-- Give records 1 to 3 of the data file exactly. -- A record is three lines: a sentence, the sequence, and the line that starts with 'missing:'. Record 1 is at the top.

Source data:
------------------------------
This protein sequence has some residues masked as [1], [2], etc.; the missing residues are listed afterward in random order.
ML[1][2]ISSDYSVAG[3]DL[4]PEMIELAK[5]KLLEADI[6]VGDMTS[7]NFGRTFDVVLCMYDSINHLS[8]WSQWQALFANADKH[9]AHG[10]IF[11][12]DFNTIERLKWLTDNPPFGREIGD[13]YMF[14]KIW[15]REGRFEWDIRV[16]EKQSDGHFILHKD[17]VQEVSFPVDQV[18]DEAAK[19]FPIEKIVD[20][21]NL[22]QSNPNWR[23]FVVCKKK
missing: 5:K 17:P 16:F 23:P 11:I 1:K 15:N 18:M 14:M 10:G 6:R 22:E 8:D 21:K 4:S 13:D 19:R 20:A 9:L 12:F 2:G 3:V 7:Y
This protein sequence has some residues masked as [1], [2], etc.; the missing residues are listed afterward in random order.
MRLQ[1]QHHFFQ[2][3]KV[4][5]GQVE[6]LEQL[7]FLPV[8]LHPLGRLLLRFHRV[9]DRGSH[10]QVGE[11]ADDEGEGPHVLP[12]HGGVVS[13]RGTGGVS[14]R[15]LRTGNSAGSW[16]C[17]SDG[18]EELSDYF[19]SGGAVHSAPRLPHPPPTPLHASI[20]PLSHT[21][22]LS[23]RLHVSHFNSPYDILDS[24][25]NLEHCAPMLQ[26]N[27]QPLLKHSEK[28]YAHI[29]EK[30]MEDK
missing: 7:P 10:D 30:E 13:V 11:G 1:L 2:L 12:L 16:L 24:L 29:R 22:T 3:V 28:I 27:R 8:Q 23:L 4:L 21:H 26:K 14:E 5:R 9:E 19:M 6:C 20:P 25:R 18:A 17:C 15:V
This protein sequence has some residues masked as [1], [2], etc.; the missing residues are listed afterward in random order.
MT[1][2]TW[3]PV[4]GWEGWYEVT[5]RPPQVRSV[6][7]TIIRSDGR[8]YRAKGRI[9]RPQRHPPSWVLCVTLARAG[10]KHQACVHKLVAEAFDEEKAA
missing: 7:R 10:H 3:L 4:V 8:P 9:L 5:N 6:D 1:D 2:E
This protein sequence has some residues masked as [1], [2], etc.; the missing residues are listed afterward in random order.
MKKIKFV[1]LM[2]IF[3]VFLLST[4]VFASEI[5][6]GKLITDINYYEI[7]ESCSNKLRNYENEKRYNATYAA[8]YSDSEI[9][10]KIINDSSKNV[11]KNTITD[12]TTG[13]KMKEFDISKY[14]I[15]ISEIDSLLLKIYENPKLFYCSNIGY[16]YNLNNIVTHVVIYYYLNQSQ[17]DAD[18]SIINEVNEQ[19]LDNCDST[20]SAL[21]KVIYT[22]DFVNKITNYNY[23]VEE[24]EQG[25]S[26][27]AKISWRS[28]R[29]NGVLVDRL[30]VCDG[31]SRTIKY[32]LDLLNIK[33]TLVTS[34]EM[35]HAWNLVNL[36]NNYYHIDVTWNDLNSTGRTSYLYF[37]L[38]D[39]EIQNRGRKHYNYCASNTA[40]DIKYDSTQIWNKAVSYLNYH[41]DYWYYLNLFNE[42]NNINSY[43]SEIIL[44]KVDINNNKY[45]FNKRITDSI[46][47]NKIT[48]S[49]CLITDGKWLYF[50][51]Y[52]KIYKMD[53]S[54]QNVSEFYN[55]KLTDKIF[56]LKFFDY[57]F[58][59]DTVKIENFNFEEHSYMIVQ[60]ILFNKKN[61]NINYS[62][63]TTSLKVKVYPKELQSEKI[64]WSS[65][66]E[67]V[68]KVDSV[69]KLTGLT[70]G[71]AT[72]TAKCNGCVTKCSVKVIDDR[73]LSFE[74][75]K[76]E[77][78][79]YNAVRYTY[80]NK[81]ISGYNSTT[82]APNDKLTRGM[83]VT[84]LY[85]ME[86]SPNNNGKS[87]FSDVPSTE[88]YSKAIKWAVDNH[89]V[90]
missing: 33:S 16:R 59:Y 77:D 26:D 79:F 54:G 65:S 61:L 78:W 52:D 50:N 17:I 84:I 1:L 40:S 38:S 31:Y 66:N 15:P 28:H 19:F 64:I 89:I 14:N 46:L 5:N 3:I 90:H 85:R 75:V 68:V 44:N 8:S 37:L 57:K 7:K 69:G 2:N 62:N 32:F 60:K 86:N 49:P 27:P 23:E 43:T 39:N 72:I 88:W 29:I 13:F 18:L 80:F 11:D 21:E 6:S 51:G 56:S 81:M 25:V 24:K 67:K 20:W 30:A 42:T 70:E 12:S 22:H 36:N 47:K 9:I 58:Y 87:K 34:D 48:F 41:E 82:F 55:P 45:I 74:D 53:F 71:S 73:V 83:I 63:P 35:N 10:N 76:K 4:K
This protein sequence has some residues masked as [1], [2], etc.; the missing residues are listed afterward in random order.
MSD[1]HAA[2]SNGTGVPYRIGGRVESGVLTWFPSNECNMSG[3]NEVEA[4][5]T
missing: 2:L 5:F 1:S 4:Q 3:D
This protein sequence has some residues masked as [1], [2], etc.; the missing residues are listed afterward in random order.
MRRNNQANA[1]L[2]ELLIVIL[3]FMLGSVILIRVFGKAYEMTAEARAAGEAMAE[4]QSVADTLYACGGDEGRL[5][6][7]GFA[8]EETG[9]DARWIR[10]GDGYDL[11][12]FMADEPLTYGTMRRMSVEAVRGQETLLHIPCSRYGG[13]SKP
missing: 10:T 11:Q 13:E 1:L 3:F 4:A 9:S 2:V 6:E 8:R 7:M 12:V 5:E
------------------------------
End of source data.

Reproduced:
This protein sequence has some residues masked as [1], [2], etc.; the missing residues are listed afterward in random order.
ML[1][2]ISSDYSVAG[3]DL[4]PEMIELAK[5]KLLEADI[6]VGDMTS[7]NFGRTFDVVLCMYDSINHLS[8]WSQWQALFANADKH[9]AHG[10]IF[11][12]DFNTIERLKWLTDNPPFGREIGD[13]YMF[14]KIW[15]REGRFEWDIRV[16]EKQSDGHFILHKD[17]VQEVSFPVDQV[18]DEAAK[19]FPIEKIVD[20][21]NL[22]QSNPNWR[23]FVVCKKK
missing: 5:K 17:P 16:F 23:P 11:I 1:K 15:N 18:M 14:M 10:G 6:R 22:E 8:D 21:K 4:S 13:D 19:R 20:A 9:L 12:F 2:G 3:V 7:Y
This protein sequence has some residues masked as [1], [2], etc.; the missing residues are listed afterward in random order.
MRLQ[1]QHHFFQ[2][3]KV[4][5]GQVE[6]LEQL[7]FLPV[8]LHPLGRLLLRFHRV[9]DRGSH[10]QVGE[11]ADDEGEGPHVLP[12]HGGVVS[13]RGTGGVS[14]R[15]LRTGNSAGSW[16]C[17]SDG[18]EELSDYF[19]SGGAVHSAPRLPHPPPTPLHASI[20]PLSHT[21][22]LS[23]RLHVSHFNSPYDILDS[24][25]NLEHCAPMLQ[26]N[27]QPLLKHSEK[28]YAHI[29]EK[30]MEDK
missing: 7:P 10:D 30:E 13:V 11:G 1:L 2:L 12:L 16:L 24:L 29:R 22:T 3:V 28:I 27:R 8:Q 23:L 4:L 21:H 26:K 14:E 5:R 9:E 19:M 6:C 20:P 25:R 18:A 17:C 15:V
This protein sequence has some residues masked as [1], [2], etc.; the missing residues are listed afterward in random order.
MT[1][2]TW[3]PV[4]GWEGWYEVT[5]RPPQVRSV[6][7]TIIRSDGR[8]YRAKGRI[9]RPQRHPPSWVLCVTLARAG[10]KHQACVHKLVAEAFDEEKAA
missing: 7:R 10:H 3:L 4:V 8:P 9:L 5:N 6:D 1:D 2:E